Department of Revenue of Mont. v. Kurth Ranch, 511 U.S. 767, 10 (1994)

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Opinion of the Court

tices, the State Supreme Court found that the legislature had intended to establish a civil, not a criminal, penalty and that the tax had a remedial purpose other than promoting retribution and deterrence. Id., at 65, 836 P. 2d, at 31. The court found that Halper was not controlling, both because it expressly announced " 'a rule for the rare case' " and because the case involved a civil penalty, not a tax. 254 Mont., at 67, 836 P. 2d, at 32-33. The Sorensen court concluded that the drug tax was not excessive and that a tax, unlike the civil sanction at issue in Halper, requires no proof of the State's remedial costs on the part of the State. 254 Mont., at 67-68, 836 P. 2d, at 33.

The Montana Supreme Court's decision is directly at odds with the conclusion reached in the federal proceedings involving the Kurths. We therefore granted certiorari to review the decision of the Court of Appeals. 509 U. S. 953 (1993). We now affirm its judgment.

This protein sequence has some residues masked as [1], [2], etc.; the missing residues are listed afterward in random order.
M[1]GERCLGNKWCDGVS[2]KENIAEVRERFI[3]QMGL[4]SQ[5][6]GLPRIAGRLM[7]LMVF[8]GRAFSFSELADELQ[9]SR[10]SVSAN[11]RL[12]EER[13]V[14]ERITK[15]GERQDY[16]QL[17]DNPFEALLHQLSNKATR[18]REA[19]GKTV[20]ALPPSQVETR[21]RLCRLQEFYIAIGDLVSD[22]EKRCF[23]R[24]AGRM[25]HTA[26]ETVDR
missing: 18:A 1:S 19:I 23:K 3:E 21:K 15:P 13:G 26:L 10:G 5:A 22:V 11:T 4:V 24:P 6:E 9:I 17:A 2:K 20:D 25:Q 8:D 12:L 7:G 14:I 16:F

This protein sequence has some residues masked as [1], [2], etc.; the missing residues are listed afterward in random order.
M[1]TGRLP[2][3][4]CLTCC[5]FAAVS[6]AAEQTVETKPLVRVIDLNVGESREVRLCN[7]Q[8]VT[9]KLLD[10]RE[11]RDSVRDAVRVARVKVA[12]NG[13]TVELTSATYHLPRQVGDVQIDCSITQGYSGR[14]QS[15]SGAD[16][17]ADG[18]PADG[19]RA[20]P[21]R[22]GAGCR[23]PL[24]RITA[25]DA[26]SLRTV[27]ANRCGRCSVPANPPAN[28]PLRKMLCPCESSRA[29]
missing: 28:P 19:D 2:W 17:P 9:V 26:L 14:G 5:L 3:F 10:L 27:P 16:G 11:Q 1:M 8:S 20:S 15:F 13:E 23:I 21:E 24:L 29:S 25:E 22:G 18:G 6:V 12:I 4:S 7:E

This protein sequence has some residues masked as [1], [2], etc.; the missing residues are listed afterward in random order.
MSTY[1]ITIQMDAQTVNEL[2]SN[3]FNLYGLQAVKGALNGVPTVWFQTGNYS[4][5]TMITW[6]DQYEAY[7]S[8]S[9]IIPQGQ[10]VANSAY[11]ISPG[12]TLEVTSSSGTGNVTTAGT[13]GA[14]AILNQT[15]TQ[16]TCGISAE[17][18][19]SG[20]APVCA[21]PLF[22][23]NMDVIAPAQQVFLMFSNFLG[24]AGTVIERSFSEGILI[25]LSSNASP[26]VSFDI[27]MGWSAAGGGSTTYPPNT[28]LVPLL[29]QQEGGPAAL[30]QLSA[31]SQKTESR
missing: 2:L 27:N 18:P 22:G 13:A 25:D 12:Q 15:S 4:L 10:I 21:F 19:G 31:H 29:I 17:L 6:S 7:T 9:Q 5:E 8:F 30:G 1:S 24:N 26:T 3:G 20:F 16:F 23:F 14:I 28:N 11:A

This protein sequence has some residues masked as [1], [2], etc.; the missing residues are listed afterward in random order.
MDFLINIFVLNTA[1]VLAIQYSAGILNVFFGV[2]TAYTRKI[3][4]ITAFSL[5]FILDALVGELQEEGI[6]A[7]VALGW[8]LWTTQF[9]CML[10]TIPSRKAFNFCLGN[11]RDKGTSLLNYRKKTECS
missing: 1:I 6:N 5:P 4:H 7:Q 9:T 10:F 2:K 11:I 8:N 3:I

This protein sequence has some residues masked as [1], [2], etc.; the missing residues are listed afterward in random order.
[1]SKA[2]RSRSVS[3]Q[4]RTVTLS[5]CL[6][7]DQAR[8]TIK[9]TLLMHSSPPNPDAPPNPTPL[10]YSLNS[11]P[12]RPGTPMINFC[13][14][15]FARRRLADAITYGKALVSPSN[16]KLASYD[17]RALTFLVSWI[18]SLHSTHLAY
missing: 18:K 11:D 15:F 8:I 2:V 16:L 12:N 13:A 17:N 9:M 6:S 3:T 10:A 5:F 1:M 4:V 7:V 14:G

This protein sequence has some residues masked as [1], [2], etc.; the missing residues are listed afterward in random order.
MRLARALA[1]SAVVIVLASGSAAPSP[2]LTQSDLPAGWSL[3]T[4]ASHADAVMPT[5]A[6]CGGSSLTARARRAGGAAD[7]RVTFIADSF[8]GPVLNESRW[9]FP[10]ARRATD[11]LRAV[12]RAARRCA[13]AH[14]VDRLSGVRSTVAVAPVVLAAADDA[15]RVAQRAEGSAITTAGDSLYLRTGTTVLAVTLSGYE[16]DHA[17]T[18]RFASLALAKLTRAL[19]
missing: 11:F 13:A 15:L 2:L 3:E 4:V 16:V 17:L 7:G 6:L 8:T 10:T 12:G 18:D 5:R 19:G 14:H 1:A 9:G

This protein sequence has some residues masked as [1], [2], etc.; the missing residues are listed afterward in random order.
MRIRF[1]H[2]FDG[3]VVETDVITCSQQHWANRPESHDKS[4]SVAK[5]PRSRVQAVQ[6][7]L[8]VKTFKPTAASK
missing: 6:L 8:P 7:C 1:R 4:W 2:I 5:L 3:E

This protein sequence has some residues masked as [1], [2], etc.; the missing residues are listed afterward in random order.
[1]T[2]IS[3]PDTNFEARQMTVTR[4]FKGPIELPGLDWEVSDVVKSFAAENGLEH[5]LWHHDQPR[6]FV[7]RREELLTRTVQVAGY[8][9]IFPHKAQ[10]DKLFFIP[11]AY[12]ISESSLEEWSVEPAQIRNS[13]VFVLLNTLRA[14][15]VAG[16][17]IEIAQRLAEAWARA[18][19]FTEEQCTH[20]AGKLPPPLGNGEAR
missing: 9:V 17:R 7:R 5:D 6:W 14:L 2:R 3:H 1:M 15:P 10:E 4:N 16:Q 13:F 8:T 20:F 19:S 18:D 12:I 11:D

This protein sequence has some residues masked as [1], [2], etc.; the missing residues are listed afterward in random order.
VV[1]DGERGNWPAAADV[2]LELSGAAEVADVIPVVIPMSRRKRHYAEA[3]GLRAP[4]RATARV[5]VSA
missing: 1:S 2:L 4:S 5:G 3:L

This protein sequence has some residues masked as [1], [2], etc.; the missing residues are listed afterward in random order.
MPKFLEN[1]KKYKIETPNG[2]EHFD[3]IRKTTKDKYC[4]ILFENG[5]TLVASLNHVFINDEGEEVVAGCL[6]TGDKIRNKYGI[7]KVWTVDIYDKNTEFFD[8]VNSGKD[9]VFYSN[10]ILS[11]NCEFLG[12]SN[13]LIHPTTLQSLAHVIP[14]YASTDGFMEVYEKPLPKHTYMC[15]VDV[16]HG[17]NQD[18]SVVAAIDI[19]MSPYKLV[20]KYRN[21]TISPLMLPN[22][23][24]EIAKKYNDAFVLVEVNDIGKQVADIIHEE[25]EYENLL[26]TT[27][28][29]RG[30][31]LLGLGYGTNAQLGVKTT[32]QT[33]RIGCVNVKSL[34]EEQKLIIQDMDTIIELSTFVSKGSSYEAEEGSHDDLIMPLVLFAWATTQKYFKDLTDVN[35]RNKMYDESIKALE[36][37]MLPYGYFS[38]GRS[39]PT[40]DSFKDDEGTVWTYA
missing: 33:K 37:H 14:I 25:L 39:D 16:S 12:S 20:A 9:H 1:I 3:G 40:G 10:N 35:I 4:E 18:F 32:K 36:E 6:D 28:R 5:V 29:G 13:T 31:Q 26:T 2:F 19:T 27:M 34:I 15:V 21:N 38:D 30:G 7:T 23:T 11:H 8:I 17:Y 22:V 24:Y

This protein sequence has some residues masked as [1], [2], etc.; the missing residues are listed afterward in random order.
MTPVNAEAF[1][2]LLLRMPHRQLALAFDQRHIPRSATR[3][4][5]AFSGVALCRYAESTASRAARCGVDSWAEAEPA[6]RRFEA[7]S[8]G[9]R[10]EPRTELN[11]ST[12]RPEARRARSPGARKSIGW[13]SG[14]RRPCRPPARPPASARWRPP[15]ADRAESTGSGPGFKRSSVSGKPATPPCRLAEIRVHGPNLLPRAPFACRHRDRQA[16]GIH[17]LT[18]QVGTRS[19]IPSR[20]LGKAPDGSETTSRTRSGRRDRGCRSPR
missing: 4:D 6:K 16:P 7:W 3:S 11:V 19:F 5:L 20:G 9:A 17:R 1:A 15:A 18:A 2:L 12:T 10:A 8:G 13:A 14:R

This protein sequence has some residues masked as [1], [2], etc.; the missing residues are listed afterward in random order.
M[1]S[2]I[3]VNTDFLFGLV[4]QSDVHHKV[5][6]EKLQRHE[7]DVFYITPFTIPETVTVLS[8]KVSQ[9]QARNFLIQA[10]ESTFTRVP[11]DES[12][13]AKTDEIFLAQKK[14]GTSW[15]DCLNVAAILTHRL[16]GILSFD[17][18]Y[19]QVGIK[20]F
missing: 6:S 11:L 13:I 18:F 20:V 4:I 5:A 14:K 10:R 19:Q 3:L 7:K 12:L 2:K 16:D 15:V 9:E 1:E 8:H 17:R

In Halper we considered "whether and under what circumstances a civil penalty may constitute 'punishment' for the purposes of double jeopardy analysis." 490 U. S., at 436. Our answer to that question does not decide the different question whether Montana's tax should be characterized as punishment.

Halper was convicted of 65 separate violations of the criminal false claims statute, 18 U. S. C. 287, each involving a demand for $12 in reimbursement for medical services worth only $3. After Halper was sentenced to two years in prison and fined $5,000, the Government filed a separate action to recover a $2,000 civil penalty for each of the 65 violations. See 31 U. S. C. 3729 (1982 ed., Supp. II). The District Court found that the $130,000 recovery the statute authorized "bore no 'rational relation' to the sum of the Government's $585 actual loss plus its costs in investigating and prosecuting Halper's false claims." 490 U. S., at 439. In

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